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The Big Short Misleads on Ratings Agencies

The Big Short has captured rave reviews, not just from conventional critics but also from the likes of Paul Krugman. By featuring Hollywood heavyweights Ryan Gosling, Brad Pitt, Christian Bale, and Steve Carell, this exposé of the housing bubble and ensuing financial crisis was sure to gain attention. For his part, director Adam McKay does a great job keeping the plot moving forward while accurately conveying the essentials of the Wall Street and commercial lender shenanigans.

The Big Short leads viewers to believe that shortsighted greed is the ultimate explanation for why the ratings agencies gave their blessing to dangerous products.

The movie was surprisingly entertaining, given the dry subject matter, and I was impressed at the level of detail. Furthermore, fans of free-market economics should cheer any movie that can make short-selling speculators, of all people, look cool.

But the movie blames market forces without looking to the role government intervention played. FEE.org’s Jeffrey Tucker points out, for example, that The Big Short fails to mention the role of the Federal Reserve and the various federal government policies that promoted unsound mortgage practices. I’d like to focus specifically on the role that the ratings agencies played.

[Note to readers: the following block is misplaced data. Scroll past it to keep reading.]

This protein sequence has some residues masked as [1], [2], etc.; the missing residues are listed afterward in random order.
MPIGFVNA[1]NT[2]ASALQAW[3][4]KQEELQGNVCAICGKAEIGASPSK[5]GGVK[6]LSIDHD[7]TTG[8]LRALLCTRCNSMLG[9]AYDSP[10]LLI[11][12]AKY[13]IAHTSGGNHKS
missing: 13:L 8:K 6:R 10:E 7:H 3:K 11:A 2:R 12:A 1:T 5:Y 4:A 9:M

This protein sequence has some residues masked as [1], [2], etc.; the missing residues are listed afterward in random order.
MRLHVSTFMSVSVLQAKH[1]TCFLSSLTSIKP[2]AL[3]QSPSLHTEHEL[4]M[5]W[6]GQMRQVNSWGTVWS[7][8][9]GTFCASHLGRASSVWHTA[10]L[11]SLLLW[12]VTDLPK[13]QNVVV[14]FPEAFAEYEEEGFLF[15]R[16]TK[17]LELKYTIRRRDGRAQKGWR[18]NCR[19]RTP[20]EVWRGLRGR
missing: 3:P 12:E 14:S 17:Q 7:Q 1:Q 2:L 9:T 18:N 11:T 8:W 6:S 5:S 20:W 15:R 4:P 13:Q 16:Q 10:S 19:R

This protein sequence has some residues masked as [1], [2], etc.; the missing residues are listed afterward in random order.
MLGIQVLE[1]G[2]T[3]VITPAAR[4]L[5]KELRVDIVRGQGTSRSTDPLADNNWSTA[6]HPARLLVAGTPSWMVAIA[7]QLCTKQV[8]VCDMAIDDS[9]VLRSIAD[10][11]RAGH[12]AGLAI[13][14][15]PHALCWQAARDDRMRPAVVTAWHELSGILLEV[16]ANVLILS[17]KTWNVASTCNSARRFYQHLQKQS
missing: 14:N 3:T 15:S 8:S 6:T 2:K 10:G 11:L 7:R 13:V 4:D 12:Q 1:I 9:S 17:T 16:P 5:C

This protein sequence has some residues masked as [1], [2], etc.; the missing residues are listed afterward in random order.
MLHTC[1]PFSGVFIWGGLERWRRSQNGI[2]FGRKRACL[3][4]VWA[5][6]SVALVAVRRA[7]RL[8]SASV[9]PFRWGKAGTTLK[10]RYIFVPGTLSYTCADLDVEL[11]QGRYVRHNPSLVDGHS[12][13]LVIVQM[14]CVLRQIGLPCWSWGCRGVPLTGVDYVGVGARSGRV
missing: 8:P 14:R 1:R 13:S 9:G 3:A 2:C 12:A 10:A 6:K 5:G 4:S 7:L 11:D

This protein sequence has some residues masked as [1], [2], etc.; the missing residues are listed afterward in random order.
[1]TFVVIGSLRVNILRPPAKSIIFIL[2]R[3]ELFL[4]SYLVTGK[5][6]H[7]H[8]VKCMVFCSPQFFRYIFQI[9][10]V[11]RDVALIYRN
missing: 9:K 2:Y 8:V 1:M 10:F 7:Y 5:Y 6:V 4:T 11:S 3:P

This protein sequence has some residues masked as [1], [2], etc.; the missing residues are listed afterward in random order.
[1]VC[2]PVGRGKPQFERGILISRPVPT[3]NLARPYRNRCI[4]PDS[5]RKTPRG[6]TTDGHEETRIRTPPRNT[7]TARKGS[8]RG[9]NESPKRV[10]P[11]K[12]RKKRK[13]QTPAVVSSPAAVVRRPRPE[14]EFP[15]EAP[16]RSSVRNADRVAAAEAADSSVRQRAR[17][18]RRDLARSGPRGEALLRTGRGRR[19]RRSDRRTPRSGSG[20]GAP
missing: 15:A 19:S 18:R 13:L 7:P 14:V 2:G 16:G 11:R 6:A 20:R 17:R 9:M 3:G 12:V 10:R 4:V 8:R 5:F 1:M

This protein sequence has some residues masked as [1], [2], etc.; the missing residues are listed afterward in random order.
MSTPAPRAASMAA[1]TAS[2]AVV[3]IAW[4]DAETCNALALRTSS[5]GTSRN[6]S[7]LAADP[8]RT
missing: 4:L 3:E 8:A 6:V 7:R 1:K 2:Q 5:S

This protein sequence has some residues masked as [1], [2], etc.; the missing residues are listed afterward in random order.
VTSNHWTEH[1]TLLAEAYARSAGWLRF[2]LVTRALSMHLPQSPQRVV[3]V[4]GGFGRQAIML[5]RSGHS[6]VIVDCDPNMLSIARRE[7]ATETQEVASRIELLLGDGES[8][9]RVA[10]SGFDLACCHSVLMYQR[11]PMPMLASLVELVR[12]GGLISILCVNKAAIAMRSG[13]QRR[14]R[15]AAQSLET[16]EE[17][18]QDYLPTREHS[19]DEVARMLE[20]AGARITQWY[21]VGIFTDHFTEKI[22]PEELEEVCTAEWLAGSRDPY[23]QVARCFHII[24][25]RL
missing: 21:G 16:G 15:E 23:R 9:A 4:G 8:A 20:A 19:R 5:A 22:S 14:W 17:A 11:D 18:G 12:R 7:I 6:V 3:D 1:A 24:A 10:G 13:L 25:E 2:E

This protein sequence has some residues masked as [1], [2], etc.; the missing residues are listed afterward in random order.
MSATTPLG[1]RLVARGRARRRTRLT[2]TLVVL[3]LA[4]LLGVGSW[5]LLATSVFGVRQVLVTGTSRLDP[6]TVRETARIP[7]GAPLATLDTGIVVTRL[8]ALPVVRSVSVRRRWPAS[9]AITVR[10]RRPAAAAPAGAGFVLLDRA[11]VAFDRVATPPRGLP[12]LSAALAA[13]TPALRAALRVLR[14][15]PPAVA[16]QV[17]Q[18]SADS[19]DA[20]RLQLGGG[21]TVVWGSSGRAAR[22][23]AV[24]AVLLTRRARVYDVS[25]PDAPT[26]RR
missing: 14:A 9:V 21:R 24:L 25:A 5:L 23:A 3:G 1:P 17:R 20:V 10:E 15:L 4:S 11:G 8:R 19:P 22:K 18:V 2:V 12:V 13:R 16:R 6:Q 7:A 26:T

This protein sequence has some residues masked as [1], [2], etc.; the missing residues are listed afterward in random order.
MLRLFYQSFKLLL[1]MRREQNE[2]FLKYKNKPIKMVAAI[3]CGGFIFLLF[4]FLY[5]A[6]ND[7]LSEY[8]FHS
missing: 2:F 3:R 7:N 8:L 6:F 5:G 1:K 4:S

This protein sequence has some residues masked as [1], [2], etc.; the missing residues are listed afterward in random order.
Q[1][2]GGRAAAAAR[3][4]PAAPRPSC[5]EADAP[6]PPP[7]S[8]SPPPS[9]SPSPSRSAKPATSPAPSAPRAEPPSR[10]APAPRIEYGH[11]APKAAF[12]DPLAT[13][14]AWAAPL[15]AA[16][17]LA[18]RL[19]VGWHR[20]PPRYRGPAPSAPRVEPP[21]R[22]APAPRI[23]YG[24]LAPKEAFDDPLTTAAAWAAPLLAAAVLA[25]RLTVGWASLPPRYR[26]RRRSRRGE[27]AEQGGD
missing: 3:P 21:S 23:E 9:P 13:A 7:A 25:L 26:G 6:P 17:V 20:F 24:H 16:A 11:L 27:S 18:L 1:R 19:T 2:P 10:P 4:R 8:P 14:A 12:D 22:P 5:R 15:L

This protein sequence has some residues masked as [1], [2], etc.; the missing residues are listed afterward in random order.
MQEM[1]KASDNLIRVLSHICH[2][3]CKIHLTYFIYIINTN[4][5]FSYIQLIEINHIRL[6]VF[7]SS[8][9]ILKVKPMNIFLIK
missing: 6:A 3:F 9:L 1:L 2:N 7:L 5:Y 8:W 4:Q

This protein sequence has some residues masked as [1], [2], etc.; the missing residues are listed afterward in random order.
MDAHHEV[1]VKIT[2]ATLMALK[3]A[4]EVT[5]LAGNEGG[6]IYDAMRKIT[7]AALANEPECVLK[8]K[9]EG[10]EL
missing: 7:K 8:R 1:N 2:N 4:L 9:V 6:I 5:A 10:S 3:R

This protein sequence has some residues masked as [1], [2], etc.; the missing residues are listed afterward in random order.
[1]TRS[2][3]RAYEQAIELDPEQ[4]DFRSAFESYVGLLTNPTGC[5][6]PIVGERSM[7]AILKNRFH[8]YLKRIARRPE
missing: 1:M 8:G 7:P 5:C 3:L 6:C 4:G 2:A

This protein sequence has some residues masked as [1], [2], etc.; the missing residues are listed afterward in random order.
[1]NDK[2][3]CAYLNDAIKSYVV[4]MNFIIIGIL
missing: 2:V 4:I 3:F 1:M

Derivatives and the Ratings Agencies

The Big Three credit ratings agencies are Moody’s, Fitch, and Standard & Poor’s, which together account for some 95 percent of the market. They were an essential part of the housing boom and bust. To understand their contribution, we need briefly to review the historical context.

From 2002 th…

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